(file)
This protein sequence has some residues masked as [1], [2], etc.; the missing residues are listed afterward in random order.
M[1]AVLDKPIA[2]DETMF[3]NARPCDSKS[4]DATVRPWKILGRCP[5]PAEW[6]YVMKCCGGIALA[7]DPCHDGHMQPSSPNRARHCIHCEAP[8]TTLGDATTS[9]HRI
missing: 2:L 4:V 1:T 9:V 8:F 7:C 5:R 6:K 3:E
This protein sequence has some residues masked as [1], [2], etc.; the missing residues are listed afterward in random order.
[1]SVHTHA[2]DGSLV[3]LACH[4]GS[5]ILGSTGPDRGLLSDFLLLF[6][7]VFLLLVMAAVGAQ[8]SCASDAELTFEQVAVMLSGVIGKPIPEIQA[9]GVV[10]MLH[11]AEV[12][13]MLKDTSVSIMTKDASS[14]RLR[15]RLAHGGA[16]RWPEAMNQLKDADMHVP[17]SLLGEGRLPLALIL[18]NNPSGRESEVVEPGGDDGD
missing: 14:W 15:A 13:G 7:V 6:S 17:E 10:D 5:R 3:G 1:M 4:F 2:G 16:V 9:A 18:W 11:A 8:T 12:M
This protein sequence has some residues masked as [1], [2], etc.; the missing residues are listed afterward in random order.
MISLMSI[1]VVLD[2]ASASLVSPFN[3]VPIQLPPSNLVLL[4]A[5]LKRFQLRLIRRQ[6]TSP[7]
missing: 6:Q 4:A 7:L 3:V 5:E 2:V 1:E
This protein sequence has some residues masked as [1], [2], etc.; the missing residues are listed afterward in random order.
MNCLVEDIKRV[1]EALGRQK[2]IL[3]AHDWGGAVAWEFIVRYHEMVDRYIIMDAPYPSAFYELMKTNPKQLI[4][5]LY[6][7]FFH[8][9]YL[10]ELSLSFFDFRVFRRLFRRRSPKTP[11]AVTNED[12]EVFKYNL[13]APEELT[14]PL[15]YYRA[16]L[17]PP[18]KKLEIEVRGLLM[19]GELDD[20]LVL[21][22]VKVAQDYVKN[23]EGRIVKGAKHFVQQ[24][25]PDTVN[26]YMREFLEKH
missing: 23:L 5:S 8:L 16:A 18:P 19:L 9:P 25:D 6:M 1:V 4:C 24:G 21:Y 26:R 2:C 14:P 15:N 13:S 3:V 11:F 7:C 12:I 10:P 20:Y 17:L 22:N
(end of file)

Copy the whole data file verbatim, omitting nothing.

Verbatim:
This protein sequence has some residues masked as [1], [2], etc.; the missing residues are listed afterward in random order.
M[1]AVLDKPIA[2]DETMF[3]NARPCDSKS[4]DATVRPWKILGRCP[5]PAEW[6]YVMKCCGGIALA[7]DPCHDGHMQPSSPNRARHCIHCEAP[8]TTLGDATTS[9]HRI
missing: 2:L 4:V 1:T 9:V 8:F 7:C 5:R 6:K 3:E
This protein sequence has some residues masked as [1], [2], etc.; the missing residues are listed afterward in random order.
[1]SVHTHA[2]DGSLV[3]LACH[4]GS[5]ILGSTGPDRGLLSDFLLLF[6][7]VFLLLVMAAVGAQ[8]SCASDAELTFEQVAVMLSGVIGKPIPEIQA[9]GVV[10]MLH[11]AEV[12][13]MLKDTSVSIMTKDASS[14]RLR[15]RLAHGGA[16]RWPEAMNQLKDADMHVP[17]SLLGEGRLPLALIL[18]NNPSGRESEVVEPGGDDGD
missing: 14:W 15:A 13:G 7:V 6:S 17:E 10:D 5:R 3:G 1:M 4:F 2:G 16:V 9:A 18:W 11:A 8:T 12:M
This protein sequence has some residues masked as [1], [2], etc.; the missing residues are listed afterward in random order.
MISLMSI[1]VVLD[2]ASASLVSPFN[3]VPIQLPPSNLVLL[4]A[5]LKRFQLRLIRRQ[6]TSP[7]
missing: 6:Q 4:A 7:L 3:V 5:E 2:V 1:E
This protein sequence has some residues masked as [1], [2], etc.; the missing residues are listed afterward in random order.
MNCLVEDIKRV[1]EALGRQK[2]IL[3]AHDWGGAVAWEFIVRYHEMVDRYIIMDAPYPSAFYELMKTNPKQLI[4][5]LY[6][7]FFH[8][9]YL[10]ELSLSFFDFRVFRRLFRRRSPKTP[11]AVTNED[12]EVFKYNL[13]APEELT[14]PL[15]YYRA[16]L[17]PP[18]KKLEIEVRGLLM[19]GELDD[20]LVL[21][22]VKVAQDYVKN[23]EGRIVKGAKHFVQQ[24][25]PDTVN[26]YMREFLEKH
missing: 23:L 5:S 8:L 16:A 18:P 19:L 9:P 25:D 6:M 1:V 4:C 24:G 21:Y 26:R 2:C 14:P 15:N 13:S 3:V 11:F 7:C 12:I 10:P 20:Y 17:L 22:N